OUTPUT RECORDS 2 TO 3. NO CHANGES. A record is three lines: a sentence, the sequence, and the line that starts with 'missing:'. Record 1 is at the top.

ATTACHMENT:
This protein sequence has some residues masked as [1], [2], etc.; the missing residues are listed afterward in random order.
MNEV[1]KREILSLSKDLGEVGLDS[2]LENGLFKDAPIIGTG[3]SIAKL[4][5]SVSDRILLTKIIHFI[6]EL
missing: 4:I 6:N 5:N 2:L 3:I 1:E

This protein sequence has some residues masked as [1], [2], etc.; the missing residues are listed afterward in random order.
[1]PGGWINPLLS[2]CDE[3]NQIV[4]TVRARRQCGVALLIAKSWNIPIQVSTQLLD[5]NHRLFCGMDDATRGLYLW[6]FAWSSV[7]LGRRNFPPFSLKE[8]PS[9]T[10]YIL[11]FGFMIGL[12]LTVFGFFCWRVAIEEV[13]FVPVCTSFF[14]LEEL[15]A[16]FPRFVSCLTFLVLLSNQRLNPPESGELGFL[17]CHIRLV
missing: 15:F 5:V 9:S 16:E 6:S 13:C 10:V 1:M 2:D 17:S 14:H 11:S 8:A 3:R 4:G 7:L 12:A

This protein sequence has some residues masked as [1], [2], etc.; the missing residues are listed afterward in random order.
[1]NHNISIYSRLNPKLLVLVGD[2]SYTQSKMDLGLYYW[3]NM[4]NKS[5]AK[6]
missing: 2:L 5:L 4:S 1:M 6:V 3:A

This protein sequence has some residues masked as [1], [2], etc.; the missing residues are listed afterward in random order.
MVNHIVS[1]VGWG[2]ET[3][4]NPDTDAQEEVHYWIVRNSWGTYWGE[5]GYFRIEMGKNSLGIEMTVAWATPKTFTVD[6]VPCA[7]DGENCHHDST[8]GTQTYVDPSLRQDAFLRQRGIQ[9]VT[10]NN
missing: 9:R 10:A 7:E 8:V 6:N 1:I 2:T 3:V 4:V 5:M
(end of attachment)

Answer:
This protein sequence has some residues masked as [1], [2], etc.; the missing residues are listed afterward in random order.
[1]PGGWINPLLS[2]CDE[3]NQIV[4]TVRARRQCGVALLIAKSWNIPIQVSTQLLD[5]NHRLFCGMDDATRGLYLW[6]FAWSSV[7]LGRRNFPPFSLKE[8]PS[9]T[10]YIL[11]FGFMIGL[12]LTVFGFFCWRVAIEEV[13]FVPVCTSFF[14]LEEL[15]A[16]FPRFVSCLTFLVLLSNQRLNPPESGELGFL[17]CHIRLV
missing: 15:F 5:V 9:S 16:E 6:S 13:C 10:V 1:M 2:D 17:S 14:H 11:S 8:A 3:R 4:G 7:L 12:A

This protein sequence has some residues masked as [1], [2], etc.; the missing residues are listed afterward in random order.
[1]NHNISIYSRLNPKLLVLVGD[2]SYTQSKMDLGLYYW[3]NM[4]NKS[5]AK[6]
missing: 2:L 5:L 4:S 1:M 6:V 3:A